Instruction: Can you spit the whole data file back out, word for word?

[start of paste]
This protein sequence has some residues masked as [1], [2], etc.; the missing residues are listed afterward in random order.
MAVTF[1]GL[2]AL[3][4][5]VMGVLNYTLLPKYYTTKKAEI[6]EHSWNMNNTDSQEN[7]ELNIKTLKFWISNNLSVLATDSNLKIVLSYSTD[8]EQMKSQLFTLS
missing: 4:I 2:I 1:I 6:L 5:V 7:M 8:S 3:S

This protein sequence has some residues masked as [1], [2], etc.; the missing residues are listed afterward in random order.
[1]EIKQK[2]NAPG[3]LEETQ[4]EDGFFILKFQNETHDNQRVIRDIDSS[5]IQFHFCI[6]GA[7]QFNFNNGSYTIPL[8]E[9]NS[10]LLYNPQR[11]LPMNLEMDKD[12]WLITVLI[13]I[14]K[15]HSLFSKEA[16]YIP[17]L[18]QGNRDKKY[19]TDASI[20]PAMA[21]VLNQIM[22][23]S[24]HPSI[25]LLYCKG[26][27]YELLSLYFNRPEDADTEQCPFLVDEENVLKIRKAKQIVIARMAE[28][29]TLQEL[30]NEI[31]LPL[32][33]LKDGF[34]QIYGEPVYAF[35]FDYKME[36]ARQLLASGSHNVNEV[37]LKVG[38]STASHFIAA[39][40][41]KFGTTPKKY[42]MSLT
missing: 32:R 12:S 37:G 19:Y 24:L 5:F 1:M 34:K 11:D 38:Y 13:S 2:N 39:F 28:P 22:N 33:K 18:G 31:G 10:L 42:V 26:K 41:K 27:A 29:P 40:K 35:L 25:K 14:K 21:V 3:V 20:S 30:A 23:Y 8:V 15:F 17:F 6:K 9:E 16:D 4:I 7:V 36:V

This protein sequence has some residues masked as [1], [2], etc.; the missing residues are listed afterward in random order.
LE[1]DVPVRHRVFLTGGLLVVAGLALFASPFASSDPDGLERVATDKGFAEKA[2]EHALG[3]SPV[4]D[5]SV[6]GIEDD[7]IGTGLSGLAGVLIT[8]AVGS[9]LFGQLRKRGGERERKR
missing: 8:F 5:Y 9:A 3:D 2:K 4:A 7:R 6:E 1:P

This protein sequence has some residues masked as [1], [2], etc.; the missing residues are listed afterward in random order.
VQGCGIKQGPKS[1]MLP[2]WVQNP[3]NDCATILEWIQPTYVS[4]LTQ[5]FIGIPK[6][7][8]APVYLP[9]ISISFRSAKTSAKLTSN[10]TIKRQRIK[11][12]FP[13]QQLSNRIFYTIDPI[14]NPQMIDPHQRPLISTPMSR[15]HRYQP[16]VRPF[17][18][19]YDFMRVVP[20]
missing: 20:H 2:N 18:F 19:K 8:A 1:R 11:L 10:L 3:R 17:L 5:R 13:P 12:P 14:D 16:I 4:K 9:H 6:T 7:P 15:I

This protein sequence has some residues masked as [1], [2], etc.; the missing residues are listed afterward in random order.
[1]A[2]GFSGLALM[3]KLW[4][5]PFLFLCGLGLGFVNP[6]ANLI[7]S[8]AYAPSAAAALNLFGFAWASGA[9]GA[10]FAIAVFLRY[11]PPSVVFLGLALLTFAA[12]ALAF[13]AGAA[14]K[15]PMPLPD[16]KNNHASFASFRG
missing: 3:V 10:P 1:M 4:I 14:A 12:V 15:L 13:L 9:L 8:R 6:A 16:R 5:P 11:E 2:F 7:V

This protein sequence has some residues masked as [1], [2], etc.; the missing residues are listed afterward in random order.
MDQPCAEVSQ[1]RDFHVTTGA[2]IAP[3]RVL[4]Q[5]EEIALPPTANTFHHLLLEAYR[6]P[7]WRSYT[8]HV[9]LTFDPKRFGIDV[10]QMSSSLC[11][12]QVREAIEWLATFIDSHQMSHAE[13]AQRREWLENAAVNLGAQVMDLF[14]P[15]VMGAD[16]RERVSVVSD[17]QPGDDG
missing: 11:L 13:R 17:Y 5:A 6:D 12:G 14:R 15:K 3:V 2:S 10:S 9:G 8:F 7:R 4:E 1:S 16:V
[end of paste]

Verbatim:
This protein sequence has some residues masked as [1], [2], etc.; the missing residues are listed afterward in random order.
MAVTF[1]GL[2]AL[3][4][5]VMGVLNYTLLPKYYTTKKAEI[6]EHSWNMNNTDSQEN[7]ELNIKTLKFWISNNLSVLATDSNLKIVLSYSTD[8]EQMKSQLFTLS
missing: 4:I 2:I 1:I 6:L 5:V 7:M 8:S 3:S

This protein sequence has some residues masked as [1], [2], etc.; the missing residues are listed afterward in random order.
[1]EIKQK[2]NAPG[3]LEETQ[4]EDGFFILKFQNETHDNQRVIRDIDSS[5]IQFHFCI[6]GA[7]QFNFNNGSYTIPL[8]E[9]NS[10]LLYNPQR[11]LPMNLEMDKD[12]WLITVLI[13]I[14]K[15]HSLFSKEA[16]YIP[17]L[18]QGNRDKKY[19]TDASI[20]PAMA[21]VLNQIM[22][23]S[24]HPSI[25]LLYCKG[26][27]YELLSLYFNRPEDADTEQCPFLVDEENVLKIRKAKQIVIARMAE[28][29]TLQEL[30]NEI[31]LPL[32][33]LKDGF[34]QIYGEPVYAF[35]FDYKME[36]ARQLLASGSHNVNEV[37]LKVG[38]STASHFIAA[39][40][41]KFGTTPKKY[42]MSLT
missing: 32:R 12:S 37:G 19:Y 24:L 5:F 1:M 34:K 11:D 38:Y 13:S 2:N 39:F 28:P 22:N 33:K 18:G 31:G 10:L 42:V 26:K 41:K 27:A 29:P 40:K 35:L 25:K 14:K 21:V 3:V 20:S 30:A 23:Y 8:V 15:F 17:F 6:K 9:E 16:D 4:I 7:V 36:V

This protein sequence has some residues masked as [1], [2], etc.; the missing residues are listed afterward in random order.
LE[1]DVPVRHRVFLTGGLLVVAGLALFASPFASSDPDGLERVATDKGFAEKA[2]EHALG[3]SPV[4]D[5]SV[6]GIEDD[7]IGTGLSGLAGVLIT[8]AVGS[9]LFGQLRKRGGERERKR
missing: 8:F 5:Y 9:A 3:D 2:K 4:A 7:R 6:E 1:P

This protein sequence has some residues masked as [1], [2], etc.; the missing residues are listed afterward in random order.
VQGCGIKQGPKS[1]MLP[2]WVQNP[3]NDCATILEWIQPTYVS[4]LTQ[5]FIGIPK[6][7][8]APVYLP[9]ISISFRSAKTSAKLTSN[10]TIKRQRIK[11][12]FP[13]QQLSNRIFYTIDPI[14]NPQMIDPHQRPLISTPMSR[15]HRYQP[16]VRPF[17][18][19]YDFMRVVP[20]
missing: 20:H 2:N 18:F 19:K 8:A 1:R 11:L 10:L 3:R 17:L 5:R 13:P 12:P 14:D 16:I 4:K 9:H 6:T 7:P 15:I

This protein sequence has some residues masked as [1], [2], etc.; the missing residues are listed afterward in random order.
[1]A[2]GFSGLALM[3]KLW[4][5]PFLFLCGLGLGFVNP[6]ANLI[7]S[8]AYAPSAAAALNLFGFAWASGA[9]GA[10]FAIAVFLRY[11]PPSVVFLGLALLTFAA[12]ALAF[13]AGAA[14]K[15]PMPLPD[16]KNNHASFASFRG
missing: 3:V 10:P 1:M 4:I 14:A 12:V 15:L 13:L 9:L 8:R 6:A 16:R 5:P 11:E 2:F 7:V

This protein sequence has some residues masked as [1], [2], etc.; the missing residues are listed afterward in random order.
MDQPCAEVSQ[1]RDFHVTTGA[2]IAP[3]RVL[4]Q[5]EEIALPPTANTFHHLLLEAYR[6]P[7]WRSYT[8]HV[9]LTFDPKRFGIDV[10]QMSSSLC[11][12]QVREAIEWLATFIDSHQMSHAE[13]AQRREWLENAAVNLGAQVMDLF[14]P[15]VMGAD[16]RERVSVVSD[17]QPGDDG
missing: 11:L 13:R 17:Y 5:A 6:D 12:G 14:R 15:K 3:V 2:S 10:S 9:G 8:F 7:R 4:E 1:S 16:V